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How is memory loss considered by Social Security Disability?

How often does memory loss play into the processing of an SSD claim (social security disability) or SSI disability claim (supplemental security income)? Actually, memory loss is a factor far more than many would realize.

As a disability examiner, I found it quite common to see memory loss listed as either a primary or secondary allegation (a condition that has been cited as the basis for an individual's disability). On some disability applications, memory loss would be indicated in relation to a mood disorder, such as depression (major depression, dysthymia, or, simply depression).

In other cases, memory loss could be connected to an organic condition of the brain, such as a head injury, alzheimer's disease, the residual effects of a stroke, or a head injury that has been classified as a traumatic brain injury. And in yet other cases, memory loss, particularly short term memory loss, would be listed in connection with a syndromatic condition such as chronic fatigue or fibromyalgia.

How is memory loss considered by the social security disability and SSI disability programs? In the same way that every condition is evaluated by SSA. It is not the condition itself or its diagnosis that is the primary concern, but, instead the effect the condition has on an individual's ability to work. Work, of course, for social security purposes, includes a claimant's relevant past work and types of other work for which they might be qualified, based on age, education, job skills, and their rated level of mental and/or physical limitation.

In other words, memory difficulties could easily form the basis for a disability approval, provided that an individual:

A) had difficulty accessing previously acquired skills and training,

B) did not possess sufficient strength of memory to perform simple, routine, repetitive tasks, or

C) did not possess sufficient strength of memory to acquire new skills, or transfer previously acquired work skills to new work settings.

How does a claimant, or a claimant's disability attorney, prove that memory loss exists to the extent that the ability to work is sufficiently compromised? As with all cases, it comes down to the medical records, and, in many cases that are heard at the disability hearing level, the statement provided by a claimant's treating physician.

However, in cases involving memory loss, social security will often send claimants to a CE (consultative medical exam), otherwise known as a social security medical exam. And, often, these exams are in the form of a WMS, or weschler memory scale.

Return to:  Social Security Disability Resource Center, or read answers to Questions

Related pages:

Filing and qualifying for disability with depression
Memory loss and filing for disability
Filing for disability with Traumatic Brain Injury
Filing for disability with Chronic Fatigue
Filing for disability with fibromyalgia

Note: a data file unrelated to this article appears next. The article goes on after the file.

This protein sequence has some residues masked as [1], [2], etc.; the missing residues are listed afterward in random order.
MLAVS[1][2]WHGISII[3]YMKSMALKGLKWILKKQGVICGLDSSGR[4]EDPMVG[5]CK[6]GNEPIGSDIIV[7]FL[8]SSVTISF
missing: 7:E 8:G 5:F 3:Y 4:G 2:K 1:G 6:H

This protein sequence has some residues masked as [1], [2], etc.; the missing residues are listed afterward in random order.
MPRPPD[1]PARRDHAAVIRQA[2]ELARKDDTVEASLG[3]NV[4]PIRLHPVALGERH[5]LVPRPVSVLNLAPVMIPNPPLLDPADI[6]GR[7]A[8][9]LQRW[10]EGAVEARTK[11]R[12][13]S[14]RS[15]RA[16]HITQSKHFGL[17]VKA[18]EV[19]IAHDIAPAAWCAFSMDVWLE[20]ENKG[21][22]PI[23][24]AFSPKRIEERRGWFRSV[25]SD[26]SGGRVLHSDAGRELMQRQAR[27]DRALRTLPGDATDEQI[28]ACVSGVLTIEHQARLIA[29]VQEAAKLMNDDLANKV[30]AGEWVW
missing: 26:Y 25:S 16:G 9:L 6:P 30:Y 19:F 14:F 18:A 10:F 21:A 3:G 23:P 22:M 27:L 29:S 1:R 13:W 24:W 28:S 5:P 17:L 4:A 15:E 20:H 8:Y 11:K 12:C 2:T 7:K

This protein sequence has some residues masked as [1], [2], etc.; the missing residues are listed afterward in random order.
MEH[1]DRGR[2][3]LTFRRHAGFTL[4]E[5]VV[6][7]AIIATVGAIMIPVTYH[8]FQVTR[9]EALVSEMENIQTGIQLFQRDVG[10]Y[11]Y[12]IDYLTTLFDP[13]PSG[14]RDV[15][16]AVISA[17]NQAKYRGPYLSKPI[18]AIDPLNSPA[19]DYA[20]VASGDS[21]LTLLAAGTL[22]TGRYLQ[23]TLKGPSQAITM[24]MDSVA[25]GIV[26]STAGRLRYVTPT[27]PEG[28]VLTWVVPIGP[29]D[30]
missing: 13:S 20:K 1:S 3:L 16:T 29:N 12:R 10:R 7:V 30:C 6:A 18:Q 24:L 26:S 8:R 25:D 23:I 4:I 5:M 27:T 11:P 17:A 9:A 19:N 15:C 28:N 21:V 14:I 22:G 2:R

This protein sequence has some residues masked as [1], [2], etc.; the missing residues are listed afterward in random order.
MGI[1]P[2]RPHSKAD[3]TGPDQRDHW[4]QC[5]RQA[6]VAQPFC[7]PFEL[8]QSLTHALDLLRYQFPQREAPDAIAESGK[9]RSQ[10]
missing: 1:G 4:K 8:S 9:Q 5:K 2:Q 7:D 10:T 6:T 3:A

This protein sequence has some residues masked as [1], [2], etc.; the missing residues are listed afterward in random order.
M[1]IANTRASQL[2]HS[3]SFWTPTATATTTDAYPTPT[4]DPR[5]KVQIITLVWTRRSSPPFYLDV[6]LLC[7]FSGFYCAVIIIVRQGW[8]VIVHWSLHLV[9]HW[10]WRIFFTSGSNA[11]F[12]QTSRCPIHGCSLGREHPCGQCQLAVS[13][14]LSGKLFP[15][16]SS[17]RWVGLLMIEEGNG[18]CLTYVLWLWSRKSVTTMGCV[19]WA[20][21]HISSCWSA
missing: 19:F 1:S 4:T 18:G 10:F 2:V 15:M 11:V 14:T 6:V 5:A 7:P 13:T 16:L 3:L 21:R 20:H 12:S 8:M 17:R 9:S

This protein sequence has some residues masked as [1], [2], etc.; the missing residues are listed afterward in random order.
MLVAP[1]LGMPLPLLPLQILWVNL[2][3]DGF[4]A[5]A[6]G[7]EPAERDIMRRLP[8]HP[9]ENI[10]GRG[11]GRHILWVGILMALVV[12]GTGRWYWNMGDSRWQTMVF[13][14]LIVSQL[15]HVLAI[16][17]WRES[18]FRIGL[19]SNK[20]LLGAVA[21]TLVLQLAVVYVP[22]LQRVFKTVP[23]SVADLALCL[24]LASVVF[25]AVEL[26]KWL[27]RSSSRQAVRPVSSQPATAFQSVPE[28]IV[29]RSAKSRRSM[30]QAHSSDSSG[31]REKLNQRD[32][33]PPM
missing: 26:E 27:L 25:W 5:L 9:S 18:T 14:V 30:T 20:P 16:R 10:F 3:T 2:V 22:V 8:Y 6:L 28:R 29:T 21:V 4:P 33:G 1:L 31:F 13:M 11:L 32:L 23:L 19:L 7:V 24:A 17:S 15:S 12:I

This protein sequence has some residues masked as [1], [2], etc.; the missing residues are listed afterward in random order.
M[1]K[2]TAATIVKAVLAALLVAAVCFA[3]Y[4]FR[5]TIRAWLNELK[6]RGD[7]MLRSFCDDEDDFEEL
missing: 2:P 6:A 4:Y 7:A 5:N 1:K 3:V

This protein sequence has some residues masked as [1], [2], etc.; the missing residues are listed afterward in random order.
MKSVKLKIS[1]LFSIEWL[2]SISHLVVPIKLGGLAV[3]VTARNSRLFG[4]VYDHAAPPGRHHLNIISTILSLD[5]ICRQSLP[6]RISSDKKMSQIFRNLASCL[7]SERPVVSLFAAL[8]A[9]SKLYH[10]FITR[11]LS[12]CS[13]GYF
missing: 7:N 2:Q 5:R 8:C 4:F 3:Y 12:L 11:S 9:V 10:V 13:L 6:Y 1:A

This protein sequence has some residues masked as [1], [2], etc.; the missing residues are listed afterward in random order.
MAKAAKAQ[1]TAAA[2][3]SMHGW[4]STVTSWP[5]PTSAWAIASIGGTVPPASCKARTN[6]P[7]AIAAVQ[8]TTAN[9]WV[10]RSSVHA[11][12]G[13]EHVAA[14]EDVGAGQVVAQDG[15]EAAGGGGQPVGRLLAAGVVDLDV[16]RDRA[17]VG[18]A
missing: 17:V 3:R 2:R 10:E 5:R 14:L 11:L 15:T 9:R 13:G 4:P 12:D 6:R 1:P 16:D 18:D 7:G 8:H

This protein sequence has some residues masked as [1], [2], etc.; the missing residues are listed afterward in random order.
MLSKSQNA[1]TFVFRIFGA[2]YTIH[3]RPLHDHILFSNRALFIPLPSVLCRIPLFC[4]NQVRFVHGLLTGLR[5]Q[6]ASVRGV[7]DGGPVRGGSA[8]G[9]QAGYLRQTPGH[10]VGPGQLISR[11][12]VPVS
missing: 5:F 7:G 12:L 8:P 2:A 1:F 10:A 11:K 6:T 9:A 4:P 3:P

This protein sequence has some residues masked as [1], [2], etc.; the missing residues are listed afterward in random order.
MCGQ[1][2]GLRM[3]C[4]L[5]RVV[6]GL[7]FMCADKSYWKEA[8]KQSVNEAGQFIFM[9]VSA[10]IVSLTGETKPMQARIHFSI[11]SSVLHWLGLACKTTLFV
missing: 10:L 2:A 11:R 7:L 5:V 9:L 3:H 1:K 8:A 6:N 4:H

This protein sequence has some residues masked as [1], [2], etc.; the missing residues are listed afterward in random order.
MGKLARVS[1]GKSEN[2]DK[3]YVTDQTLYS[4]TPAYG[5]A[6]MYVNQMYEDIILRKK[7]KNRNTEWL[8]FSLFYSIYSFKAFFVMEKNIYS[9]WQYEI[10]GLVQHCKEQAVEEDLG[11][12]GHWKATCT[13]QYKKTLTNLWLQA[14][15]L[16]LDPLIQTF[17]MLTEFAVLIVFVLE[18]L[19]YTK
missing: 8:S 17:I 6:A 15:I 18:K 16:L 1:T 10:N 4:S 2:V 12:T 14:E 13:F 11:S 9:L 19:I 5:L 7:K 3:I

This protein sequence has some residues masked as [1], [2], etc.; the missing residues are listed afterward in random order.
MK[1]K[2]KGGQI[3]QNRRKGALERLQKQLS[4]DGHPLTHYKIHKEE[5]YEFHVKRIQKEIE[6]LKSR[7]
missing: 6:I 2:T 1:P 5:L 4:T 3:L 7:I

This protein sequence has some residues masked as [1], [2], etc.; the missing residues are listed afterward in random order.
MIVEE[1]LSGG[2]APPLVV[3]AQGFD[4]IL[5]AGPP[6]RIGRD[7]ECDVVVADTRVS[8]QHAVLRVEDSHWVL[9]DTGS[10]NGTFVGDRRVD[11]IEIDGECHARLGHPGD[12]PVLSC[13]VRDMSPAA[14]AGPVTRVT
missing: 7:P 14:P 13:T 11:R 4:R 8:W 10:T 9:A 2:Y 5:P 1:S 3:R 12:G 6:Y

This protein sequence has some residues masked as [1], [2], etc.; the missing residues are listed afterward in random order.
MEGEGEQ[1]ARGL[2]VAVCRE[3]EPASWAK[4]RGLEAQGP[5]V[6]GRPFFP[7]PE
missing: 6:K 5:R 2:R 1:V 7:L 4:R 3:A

Filing for disability after a stroke
Getting approved for disability based on being blind
Anxiety about a Social Security Disability medical exam
Can you get disability for OCD?
Can you get disability for Chronic fatigue and Fibromyalgia?
Is Chronic Fatigue considered a disability by Social Security?
Is an FCE the same thing as the RFC evaluation done by Social Security Disability?
How is memory loss considered by Social Security Disability?
Is Morbid Obesity Considered A Disability?
SSDI Request for Reconsideration
Social Security Disability Back Payment Lump Sum
Appealing a Social Security Disability Claim decision
SSI Reconsideration vs SSDI Disability Reconsideration

Information on the following topics can be found here: Social Security Disability Questions and in these subsections:

Frequently asked questions about getting Denied for Disability Benefits | FAQ on Disability Claim Representation | Info about Social Security Disability Approvals and Being Approved | FAQ on Social Security Disability SSI decisions | The SSD SSI Decision Process and what gets taken into consideration | Disability hearings before Judges | Medical exams for disability claims | Applying for Disability in various states | Selecting and hiring Disability Lawyers | Applying for Disability in North Carolina | Recent articles and answers to questions about SSD and SSI

These pages provide answers to basic questions about pursuing disability benefits

How to file for disability, filing tips
What to Prove to Qualify for Disability Benefits
Applying for disability benefits, SSI and SSDI
What Disabilities Qualify for SSI and Social Security Disability?
Will you get disability back pay?
Social Security Disability And SSI Qualifications
Permanent Disability Qualifications for SSD and SSI
Social Security Disability SSI status
Disability lawyer representation, finding lawyers
Who will qualify for disability and what qualifying is based on
Qualifications for Disability Benefits
Important points about filing for disability
How long does it take to get disability after applying?
Am I Eligible For Social Security Disability?
Who is eligible for SSI disability?
How to get disability in Florida